The biggest compensation I remember receiving in recent years is on hotel laundry. I was overseas working long hours and brought one pair of pajamas, fully expecting to do expense laundry at the hotel since it was a long trip (3 weeks IIRC). Had it all dry cleaned (was the only service provided, and company approved it) and cost over a hundred bucks. Lo and behold I got everything back except for my pajamas, and long story short it was extremely difficult to sleep through the night (bed had rough sheets, temperature was all over the place etc..) and I asked them if they could help me out. No place was open during the evening, and I couldn't leave the office to buy clothes during the day. Couldn't find the laundry manager for two days straight and I only had 4 hours of sleep, so I ended up talking to the hotel's assistant manager (it was a chain). He was extremely apologetic, fully comped the laundry, ripped up the laundry receipt and said it was unacceptable that they lost my clothes and the laundry manager was nowhere to be found. I got back to the hotel room that night and there was a brand new set of absurdly comfortable PJs waiting for me. I left them a hand written letter noting the amazing service the assistant manager provided and left it with the GM. I get home and he sends me an email:

"I have this morning been given your letter regarding your experiences over the last three weeks.

Many thanks for taking the time to provide an insight into our current service levels. My initial apologies for the team being so inconsistent in the delivery of what are in reality are basic services to our guests.

What is obvious from your comments was this poor service was then compounded by the poor quality of complaint management on behalf of [redacted].

I would like to look into the matter further with the relevant personnel and will come back to you with a response."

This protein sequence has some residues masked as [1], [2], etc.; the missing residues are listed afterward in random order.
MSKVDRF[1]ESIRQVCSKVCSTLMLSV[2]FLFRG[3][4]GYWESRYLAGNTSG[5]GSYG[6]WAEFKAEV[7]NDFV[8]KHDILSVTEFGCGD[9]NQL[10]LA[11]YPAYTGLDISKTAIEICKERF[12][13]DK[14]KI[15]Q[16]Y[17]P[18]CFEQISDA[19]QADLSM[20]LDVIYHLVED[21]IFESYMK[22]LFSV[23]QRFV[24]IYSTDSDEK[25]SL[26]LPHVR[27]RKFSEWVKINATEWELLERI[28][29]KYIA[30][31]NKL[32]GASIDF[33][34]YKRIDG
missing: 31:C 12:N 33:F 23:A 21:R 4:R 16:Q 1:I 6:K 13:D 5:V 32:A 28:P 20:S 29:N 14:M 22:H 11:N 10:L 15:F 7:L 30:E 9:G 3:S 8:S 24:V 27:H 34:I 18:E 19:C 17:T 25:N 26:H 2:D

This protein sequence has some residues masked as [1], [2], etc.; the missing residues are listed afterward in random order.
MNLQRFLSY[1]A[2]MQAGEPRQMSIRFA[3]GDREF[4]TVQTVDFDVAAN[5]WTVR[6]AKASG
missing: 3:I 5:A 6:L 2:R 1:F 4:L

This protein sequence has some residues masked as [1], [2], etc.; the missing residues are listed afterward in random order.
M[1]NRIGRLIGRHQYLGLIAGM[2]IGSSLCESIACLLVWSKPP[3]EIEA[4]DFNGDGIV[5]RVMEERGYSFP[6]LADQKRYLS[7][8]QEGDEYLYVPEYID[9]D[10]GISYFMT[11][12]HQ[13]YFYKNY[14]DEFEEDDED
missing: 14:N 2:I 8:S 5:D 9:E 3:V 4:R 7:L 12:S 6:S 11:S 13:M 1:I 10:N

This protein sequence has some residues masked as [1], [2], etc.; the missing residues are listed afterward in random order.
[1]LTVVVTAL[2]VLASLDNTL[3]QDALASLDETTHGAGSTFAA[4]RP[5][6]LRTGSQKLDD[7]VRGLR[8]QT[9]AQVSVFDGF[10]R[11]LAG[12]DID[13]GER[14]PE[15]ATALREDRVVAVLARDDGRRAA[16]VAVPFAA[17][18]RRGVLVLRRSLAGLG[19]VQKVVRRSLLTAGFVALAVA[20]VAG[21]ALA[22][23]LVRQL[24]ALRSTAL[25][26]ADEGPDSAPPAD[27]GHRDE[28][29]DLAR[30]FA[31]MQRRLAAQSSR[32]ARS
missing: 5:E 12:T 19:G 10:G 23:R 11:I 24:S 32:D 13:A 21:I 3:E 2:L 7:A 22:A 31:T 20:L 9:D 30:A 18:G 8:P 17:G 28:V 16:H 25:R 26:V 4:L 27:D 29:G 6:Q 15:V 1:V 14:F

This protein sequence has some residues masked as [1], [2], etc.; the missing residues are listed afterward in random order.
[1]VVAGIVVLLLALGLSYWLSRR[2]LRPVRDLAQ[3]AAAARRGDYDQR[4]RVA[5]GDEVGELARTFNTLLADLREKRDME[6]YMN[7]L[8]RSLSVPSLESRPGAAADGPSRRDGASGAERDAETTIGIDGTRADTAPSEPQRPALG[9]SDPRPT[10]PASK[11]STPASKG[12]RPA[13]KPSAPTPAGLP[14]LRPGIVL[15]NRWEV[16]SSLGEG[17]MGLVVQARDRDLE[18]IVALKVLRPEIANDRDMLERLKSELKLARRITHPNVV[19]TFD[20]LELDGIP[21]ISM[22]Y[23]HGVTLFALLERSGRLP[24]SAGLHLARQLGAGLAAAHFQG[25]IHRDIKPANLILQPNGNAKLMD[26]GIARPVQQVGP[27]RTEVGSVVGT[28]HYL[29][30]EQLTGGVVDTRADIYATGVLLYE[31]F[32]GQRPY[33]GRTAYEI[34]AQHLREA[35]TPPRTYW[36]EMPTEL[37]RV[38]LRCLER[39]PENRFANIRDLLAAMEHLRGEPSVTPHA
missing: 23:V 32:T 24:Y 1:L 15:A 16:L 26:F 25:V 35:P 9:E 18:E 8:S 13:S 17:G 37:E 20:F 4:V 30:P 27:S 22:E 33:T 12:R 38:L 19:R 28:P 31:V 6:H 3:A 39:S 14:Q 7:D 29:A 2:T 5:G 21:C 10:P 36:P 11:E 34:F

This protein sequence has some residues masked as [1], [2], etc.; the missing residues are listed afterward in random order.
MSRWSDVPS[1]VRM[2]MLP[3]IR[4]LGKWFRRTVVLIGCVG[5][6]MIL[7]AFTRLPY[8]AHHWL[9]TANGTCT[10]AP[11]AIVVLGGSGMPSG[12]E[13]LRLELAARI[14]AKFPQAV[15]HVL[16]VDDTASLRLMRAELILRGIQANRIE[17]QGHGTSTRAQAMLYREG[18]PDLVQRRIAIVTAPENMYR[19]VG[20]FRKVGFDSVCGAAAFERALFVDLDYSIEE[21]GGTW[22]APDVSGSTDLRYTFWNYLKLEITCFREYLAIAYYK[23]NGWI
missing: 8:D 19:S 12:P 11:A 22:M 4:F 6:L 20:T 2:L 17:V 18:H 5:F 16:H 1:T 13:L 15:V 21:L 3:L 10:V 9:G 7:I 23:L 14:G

I've gone back to that hotel multiple times since then without a hitch, and only because they did such a stellar job addressing my concerns.

Just 1 pair of pjs? I was half expecting you to say in the final email that they comped your whole stay.

Sitting in the airport for 7 hours extra netted ~$2000 of flight credits one time for voluntary bump of 3 people on a southwest flight. Has to be the best compensation i have received, although it wasn't really a "complaint" type compensation.

We had reserved the 3 tickets with ~$200 worth of points total (~6000 rapid reward points each for 2 of them, the third ticket was free from a companion pass).

My biggest stories around comps is in hotels. If something goes very badly, I'll ask the front desk manager to make it right. Firm politeness is incredibly important.

One story was as I was staying at a hotel, the hot water heaters went out, so showers were ice cold. They decided to replace all the tanks (at once) with tankless heaters. They thought it would get done in a day, but it stretched on for nearly a week as the contractor had problems. I told them that I would have stayed at another hotel if they had notified me that they were going to do this kind of maintenance as we booked and/or arrived. They offered to put us up in another hotel or comp the days when the water was cold. We put up with the cold water to get nearly $1000 off the bill.